Just another that it's difficult to get context across in an internet post. Oh for the days when people actually talked to each other instead of typing at each other.

I apologize for the confusion I caused.

A Texas PO said...
This comment has been removed by the author.
A Texas PO said...

I enjoyed the line in the article about how the blood at the scene was not tested because it was "the same color as the rest of the blood." Really? Are there that many people walking around with different-colored blood? If that was the logic used in these types of cases in the '70s, then I sure am glad I wasn't gracing this state with my present back then. Holy hell, this whole case gives me the willies. Good luck, Mr. Cook. Make sure you sue those bastards for every dime they think they're worth.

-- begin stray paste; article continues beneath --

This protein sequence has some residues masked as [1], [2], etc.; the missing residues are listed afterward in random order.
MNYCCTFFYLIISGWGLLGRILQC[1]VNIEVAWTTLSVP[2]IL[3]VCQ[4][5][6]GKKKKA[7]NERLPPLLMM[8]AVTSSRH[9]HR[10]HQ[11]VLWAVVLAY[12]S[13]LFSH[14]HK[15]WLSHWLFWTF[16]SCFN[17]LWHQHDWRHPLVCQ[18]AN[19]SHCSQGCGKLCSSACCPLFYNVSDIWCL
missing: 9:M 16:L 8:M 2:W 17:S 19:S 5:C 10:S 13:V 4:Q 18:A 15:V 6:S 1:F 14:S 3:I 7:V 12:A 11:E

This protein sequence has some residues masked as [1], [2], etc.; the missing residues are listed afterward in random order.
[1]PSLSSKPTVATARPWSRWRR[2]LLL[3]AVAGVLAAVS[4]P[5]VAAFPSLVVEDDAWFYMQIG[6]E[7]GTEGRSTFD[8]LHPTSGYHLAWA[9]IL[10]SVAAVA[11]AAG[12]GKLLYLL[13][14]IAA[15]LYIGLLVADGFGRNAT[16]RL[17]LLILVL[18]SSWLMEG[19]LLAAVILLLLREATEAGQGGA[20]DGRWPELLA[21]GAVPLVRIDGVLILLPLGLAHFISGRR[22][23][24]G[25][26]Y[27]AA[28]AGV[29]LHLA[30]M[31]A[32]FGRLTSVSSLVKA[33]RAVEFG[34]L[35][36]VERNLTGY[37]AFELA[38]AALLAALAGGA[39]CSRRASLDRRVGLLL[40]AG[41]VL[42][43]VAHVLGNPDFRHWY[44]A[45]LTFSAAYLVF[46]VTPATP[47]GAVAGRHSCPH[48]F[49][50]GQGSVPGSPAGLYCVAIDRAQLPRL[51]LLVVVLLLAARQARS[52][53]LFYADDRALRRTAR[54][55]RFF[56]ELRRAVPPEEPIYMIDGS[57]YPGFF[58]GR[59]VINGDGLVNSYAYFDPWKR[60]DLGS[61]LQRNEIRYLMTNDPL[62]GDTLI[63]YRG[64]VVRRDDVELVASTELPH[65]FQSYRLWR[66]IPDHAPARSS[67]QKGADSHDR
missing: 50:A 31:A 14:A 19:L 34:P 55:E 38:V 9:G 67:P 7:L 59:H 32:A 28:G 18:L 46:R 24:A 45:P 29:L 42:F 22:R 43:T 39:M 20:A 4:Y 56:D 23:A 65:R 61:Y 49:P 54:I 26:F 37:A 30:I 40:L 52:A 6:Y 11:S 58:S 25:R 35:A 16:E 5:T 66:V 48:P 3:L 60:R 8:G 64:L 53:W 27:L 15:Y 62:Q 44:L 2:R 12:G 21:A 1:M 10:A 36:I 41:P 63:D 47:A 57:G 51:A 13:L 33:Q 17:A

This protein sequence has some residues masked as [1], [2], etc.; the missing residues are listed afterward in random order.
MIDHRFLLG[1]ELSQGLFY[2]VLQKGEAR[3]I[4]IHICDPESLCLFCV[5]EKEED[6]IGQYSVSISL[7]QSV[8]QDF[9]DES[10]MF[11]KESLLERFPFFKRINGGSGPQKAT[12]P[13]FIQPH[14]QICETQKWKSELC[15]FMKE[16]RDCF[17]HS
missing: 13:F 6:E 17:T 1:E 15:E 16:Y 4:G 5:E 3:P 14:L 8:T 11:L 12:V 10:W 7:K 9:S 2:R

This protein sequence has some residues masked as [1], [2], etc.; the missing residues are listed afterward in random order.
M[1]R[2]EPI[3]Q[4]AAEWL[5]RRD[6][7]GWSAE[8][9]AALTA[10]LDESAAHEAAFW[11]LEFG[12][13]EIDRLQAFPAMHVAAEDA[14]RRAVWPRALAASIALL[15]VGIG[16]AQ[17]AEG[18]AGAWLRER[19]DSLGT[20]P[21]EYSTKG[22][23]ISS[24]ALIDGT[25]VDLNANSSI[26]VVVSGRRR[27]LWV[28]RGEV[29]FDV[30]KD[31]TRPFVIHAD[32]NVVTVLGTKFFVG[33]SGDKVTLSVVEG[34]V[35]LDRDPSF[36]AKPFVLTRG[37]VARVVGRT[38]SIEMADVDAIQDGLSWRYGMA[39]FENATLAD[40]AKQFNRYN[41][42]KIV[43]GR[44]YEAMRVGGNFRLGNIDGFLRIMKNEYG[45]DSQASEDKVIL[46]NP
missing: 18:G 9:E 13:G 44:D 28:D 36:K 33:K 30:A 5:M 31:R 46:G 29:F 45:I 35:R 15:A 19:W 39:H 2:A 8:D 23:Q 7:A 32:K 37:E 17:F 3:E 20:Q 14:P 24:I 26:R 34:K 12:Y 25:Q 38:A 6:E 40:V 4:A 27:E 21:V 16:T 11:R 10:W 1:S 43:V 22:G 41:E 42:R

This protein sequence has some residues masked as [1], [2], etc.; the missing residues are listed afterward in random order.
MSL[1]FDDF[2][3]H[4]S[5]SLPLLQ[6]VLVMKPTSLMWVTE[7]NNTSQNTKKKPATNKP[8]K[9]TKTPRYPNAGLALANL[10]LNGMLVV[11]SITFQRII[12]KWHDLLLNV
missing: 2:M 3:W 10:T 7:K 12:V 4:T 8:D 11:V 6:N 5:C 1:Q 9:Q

ckikerintulia said...

How long before Texas, and perhaps the nation via SCOTUS--SCOTUS will either have to have some spiritual conversions or the court will have to have a new makeup before that could happen--how long until powers that be recognize that the risks in capital punishment are simply not worth any supposed benefits of executing someone, even if it's the wrong someone. A long time I fear.

Anonymous said...

Anyone who responds to this post with such sarcasm has never lived in Smith County.